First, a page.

For the past 18 years, the Edelman Trust Barometer has measured brand trust around the globe. This year, they titled their report “The Battle for Truth.” It’s not a subtle message. US consumer trust has decreased in every realm: NGOs, business, government, and the media. We need consumer-centric strategies.
The Customer’s Always Right
Have you ever heard “the customer’s always right?” There’s a reason we say that. It doesn’t matter what your intentions are, if your customer doesn’t trust your brand.
What’s more, your brand isn’t what you say or do. Your brand is what people say about you when you leave the room. That means that a good brand requires a strategy. The brand will be made up of:
- What you tell people
- How you say it
- What you do
- How you represent what you do
You need all four of these elements to make a good brand strategy. If you tell people that you are helpful, but you say it in a way that doesn’t come across as helpful, and you don’t act helpful, it doesn’t matter. Alternatively, if you say you care about the community, and you say it well, and you work with the community, but you don’t advertise it, then it doesn’t make a difference. People won’t know.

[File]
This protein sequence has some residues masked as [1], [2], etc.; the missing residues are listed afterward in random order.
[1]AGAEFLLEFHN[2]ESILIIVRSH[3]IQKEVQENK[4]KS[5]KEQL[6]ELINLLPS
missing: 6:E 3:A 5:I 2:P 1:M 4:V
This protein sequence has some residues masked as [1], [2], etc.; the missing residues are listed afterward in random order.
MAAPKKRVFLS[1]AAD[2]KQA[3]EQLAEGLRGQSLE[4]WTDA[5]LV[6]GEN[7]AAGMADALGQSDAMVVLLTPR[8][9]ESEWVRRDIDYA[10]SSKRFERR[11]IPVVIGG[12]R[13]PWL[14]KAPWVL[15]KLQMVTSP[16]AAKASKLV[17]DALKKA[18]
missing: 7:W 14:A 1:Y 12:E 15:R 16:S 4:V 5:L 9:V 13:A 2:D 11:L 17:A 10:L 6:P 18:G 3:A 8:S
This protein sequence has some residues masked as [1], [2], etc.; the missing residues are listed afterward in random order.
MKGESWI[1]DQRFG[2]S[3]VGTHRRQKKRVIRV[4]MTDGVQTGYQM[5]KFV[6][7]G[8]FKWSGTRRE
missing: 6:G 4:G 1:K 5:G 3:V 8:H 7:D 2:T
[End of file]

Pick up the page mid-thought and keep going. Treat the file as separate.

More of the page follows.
But worst of all, if you don’t consider the consumer’s needs, then none of the rest matters.
Build Consumer-Centric Strategies
When you consider people rather than plans, you can build a strategy that is truly consumer-centric. The person you care about needs something specific. When you focus on that person, and develop a strategy that puts them at the center, you put yourself in a great position. Then you can choose channels, apps, and partnerships as tactics that support that person.
It’s a win-win situation, and it’s the key to building trust.